Hope this helps and all the best,
Catherine Fiorello Aziz
0 votes Thank Flag Link Wed Mar 31, 2010
Home inspections are not pass fail. They help you as the buyer understand a little more about the house that you are buying. In most cases you are buying the home "As Is", it is not unusual for folks to use things they find out in the inspection to negotiate with the seller, the thing that you need to be aware of is that if they have other folks that are waitng for your deal to fall apart the seller will likely be less apt to negotiate. Particularly if the issues are minor. The roof is not minor but they are never good forever and all need to be replaced at some point.

If the home needs these repairs but you do not have the cash to make the repairs you can obtain Renovation Financing to include the cost of the repairs in your mortgage amount.
0 votes Thank Flag Link Wed Mar 31, 2010
Are you asking for them to be fixed? They do not have to fix them and you can withdraw out of the contract due to unsaftifactory home inspection if you have this contingency in your offer. However even if they go to the next buyer and they have a home inspection it is likely the same issues will come up. This buyer will have the option as you do to have them repaired or not. When you placed your offer did you read the sellers statement as the age of the roof? If it said it was older you should have taken this into consideration when placing the offer. If not, the seller did not disclose the age/condition it will probally come up at the next home inspection if you decide not to proceed foward. I would discuss this in detail with your agent as he/she would be the best to guide you.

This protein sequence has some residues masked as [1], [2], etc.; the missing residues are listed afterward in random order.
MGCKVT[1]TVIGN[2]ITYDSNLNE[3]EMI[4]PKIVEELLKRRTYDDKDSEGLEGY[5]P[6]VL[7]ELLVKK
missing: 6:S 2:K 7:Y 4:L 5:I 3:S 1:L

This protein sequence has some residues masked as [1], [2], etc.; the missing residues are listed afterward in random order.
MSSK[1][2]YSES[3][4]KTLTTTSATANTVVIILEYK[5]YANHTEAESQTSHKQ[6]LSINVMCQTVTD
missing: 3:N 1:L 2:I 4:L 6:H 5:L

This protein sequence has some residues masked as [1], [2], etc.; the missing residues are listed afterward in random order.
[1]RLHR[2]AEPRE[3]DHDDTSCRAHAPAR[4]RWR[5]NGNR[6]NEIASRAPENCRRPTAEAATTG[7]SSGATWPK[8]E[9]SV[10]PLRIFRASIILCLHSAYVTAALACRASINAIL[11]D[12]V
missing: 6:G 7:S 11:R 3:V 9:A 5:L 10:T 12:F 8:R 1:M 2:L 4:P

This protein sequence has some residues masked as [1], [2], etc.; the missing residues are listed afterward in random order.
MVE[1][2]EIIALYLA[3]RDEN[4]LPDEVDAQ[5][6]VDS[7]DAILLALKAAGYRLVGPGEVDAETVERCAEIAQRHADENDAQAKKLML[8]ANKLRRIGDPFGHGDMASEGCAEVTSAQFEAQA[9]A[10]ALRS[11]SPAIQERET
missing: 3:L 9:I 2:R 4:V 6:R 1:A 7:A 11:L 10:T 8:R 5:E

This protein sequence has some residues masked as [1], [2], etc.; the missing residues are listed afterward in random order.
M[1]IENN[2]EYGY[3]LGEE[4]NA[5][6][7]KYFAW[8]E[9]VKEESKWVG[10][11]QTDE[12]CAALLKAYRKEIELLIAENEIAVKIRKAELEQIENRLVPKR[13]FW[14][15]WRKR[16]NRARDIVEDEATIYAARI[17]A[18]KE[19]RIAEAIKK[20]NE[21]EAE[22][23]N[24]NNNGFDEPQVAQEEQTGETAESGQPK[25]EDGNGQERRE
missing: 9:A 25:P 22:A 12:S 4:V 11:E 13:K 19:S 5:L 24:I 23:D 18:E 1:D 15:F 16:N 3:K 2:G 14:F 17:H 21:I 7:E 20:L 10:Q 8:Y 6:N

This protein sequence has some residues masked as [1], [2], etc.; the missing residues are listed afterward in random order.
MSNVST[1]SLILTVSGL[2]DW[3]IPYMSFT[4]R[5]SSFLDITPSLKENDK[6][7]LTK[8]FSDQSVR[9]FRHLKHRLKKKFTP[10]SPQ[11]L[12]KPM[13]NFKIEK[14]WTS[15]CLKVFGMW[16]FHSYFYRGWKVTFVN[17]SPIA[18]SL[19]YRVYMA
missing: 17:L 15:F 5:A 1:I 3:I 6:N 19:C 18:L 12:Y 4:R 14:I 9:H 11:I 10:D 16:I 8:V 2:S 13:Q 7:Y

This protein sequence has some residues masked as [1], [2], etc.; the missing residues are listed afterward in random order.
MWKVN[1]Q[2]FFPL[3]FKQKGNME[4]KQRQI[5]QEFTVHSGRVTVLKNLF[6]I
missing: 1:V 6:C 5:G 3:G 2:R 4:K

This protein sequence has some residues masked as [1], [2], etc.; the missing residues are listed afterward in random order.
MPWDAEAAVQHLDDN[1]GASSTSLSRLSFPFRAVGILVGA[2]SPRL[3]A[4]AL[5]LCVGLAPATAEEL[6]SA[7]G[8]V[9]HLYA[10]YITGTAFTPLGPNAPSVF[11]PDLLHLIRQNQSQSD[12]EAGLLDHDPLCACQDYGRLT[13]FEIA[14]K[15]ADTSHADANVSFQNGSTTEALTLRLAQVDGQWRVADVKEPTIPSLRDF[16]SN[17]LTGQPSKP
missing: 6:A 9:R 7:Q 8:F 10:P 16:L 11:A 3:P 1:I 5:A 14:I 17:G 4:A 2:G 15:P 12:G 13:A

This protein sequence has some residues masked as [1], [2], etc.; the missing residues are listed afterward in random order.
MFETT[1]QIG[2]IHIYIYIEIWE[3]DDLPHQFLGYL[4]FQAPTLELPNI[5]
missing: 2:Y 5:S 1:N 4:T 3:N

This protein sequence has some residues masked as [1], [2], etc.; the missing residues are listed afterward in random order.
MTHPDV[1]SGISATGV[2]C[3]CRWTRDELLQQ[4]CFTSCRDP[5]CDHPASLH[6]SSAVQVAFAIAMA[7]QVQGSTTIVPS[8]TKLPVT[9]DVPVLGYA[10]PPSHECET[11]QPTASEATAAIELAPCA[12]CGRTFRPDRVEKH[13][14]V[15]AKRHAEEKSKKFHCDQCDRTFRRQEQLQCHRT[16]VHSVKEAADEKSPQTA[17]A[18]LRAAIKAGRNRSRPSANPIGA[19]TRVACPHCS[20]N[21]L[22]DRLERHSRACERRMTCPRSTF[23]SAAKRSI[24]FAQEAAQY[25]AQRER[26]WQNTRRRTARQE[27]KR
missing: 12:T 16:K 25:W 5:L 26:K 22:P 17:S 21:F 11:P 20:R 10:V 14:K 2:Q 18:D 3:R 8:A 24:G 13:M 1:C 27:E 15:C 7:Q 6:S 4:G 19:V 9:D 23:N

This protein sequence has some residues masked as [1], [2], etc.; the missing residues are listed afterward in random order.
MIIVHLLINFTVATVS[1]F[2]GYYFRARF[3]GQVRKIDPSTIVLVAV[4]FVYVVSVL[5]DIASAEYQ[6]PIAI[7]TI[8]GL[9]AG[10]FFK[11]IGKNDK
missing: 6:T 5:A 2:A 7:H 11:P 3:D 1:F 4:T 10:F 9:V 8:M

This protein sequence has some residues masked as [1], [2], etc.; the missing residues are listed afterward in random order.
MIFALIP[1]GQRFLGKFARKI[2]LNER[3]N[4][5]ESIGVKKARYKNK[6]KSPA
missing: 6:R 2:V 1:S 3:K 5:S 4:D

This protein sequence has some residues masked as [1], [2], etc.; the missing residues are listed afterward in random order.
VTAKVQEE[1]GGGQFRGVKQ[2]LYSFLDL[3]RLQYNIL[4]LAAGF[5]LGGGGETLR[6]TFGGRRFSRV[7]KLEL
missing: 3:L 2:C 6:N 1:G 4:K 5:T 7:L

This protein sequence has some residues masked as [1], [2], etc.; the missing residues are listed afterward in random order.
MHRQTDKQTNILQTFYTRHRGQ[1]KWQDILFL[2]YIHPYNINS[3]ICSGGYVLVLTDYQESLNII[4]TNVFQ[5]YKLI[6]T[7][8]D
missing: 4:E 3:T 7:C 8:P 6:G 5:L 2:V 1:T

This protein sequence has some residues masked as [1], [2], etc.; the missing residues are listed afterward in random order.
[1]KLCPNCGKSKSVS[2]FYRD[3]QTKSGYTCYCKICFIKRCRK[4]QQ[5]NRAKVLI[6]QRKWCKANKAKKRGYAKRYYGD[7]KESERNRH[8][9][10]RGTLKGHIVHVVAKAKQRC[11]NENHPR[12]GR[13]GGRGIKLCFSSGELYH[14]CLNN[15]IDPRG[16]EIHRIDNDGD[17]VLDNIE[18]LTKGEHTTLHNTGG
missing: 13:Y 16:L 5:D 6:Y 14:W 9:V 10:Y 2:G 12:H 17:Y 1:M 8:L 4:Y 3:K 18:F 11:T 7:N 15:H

0 votes Thank Flag Link Wed Mar 31, 2010

If there are others in line to buy the house, you have to decide if you are willing to buy the house with the issues you've found or if you want to walk away. You can ask the seller to make the needed repairs, however, they are not obligated to make the repairs. They can simply say no and disclose to the next buyers what the issues are and let the other buyers make the decision.

If the house is one that you really love, have your agent negotiate some new terms on the agreement and move forward. Unfortunately, if the seller doesn't want to fix anything, and they have buyers willing to purchase the house "as is" you are the only one who can decide if you can and want to buy the house in the condition it's in.

Good luck!
Web Reference: http://www.sediesells.com
0 votes Thank Flag Link Wed Mar 31, 2010
In Massachusetts the inspection contingency is to ensure that there are no hidden defects in the property you have agreed to buy, and to allow you to back out of the deal if any are found. You can always try to re-negotiate (your agent would do this if you are using a buyer agent) but the seller is not obligated to fix anything. If you decide not to go forward with the deal, then the sellers can move on to the next buyer.

Web Reference: http://homes.debn.net
0 votes Thank Flag Link Wed Mar 31, 2010